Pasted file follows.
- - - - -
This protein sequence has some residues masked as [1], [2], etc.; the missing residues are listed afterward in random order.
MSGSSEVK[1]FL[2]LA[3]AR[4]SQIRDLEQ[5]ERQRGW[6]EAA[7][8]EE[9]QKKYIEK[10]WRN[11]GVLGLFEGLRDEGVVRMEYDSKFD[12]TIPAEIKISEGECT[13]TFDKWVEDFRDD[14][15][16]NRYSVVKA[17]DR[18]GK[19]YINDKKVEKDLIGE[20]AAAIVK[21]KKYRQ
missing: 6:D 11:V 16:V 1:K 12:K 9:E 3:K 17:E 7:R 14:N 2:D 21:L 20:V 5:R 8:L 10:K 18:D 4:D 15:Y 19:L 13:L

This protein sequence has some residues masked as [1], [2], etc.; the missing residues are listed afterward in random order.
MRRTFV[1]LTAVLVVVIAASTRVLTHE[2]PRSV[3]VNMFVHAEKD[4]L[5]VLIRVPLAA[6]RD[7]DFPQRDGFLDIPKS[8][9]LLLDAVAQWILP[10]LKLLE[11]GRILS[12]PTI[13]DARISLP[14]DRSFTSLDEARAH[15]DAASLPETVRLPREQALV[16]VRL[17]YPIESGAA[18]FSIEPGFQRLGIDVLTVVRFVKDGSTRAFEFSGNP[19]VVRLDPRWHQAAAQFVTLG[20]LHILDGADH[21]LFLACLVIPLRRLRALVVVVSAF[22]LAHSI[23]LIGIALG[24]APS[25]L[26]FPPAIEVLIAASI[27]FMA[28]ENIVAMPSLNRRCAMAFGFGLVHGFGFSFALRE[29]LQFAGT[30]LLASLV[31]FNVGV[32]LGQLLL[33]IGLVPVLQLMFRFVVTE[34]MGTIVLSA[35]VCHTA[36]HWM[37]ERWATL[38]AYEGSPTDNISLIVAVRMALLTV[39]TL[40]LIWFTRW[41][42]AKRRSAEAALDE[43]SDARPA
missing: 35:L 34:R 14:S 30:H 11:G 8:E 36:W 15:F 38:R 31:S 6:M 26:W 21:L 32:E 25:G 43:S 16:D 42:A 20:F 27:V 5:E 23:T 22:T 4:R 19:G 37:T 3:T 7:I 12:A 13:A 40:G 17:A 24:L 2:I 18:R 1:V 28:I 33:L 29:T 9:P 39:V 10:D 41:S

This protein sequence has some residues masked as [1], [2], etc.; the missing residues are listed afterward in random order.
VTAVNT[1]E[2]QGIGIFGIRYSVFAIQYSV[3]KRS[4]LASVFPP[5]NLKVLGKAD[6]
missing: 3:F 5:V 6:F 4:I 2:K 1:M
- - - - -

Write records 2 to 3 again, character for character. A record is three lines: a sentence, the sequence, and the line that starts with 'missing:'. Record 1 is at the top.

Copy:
This protein sequence has some residues masked as [1], [2], etc.; the missing residues are listed afterward in random order.
MRRTFV[1]LTAVLVVVIAASTRVLTHE[2]PRSV[3]VNMFVHAEKD[4]L[5]VLIRVPLAA[6]RD[7]DFPQRDGFLDIPKS[8][9]LLLDAVAQWILP[10]LKLLE[11]GRILS[12]PTI[13]DARISLP[14]DRSFTSLDEARAH[15]DAASLPETVRLPREQALV[16]VRL[17]YPIESGAA[18]FSIEPGFQRLGIDVLTVVRFVKDGSTRAFEFSGNP[19]VVRLDPRWHQAAAQFVTLG[20]LHILDGADH[21]LFLACLVIPLRRLRALVVVVSAF[22]LAHSI[23]LIGIALG[24]APS[25]L[26]FPPAIEVLIAASI[27]FMA[28]ENIVAMPSLNRRCAMAFGFGLVHGFGFSFALRE[29]LQFAGT[30]LLASLV[31]FNVGV[32]LGQLLL[33]IGLVPVLQLMFRFVVTE[34]MGTIVLSA[35]VCHTA[36]HWM[37]ERWATL[38]AYEGSPTDNISLIVAVRMALLTV[39]TL[40]LIWFTRW[41][42]AKRRSAEAALDE[43]SDARPA
missing: 35:L 34:R 14:S 30:H 11:G 8:E 36:W 15:F 38:R 31:S 6:M 26:W 21:L 32:E 25:G 43:S 16:D 42:A 20:F 27:V 5:E 23:T 22:T 4:R 19:G 37:T 3:T 7:I 12:A 13:A 40:G 17:A 24:L 2:I 18:R 1:V 28:I 33:L 29:T 9:P 39:V 10:D 41:S

This protein sequence has some residues masked as [1], [2], etc.; the missing residues are listed afterward in random order.
VTAVNT[1]E[2]QGIGIFGIRYSVFAIQYSV[3]KRS[4]LASVFPP[5]NLKVLGKAD[6]
missing: 3:F 5:V 6:F 4:I 2:K 1:M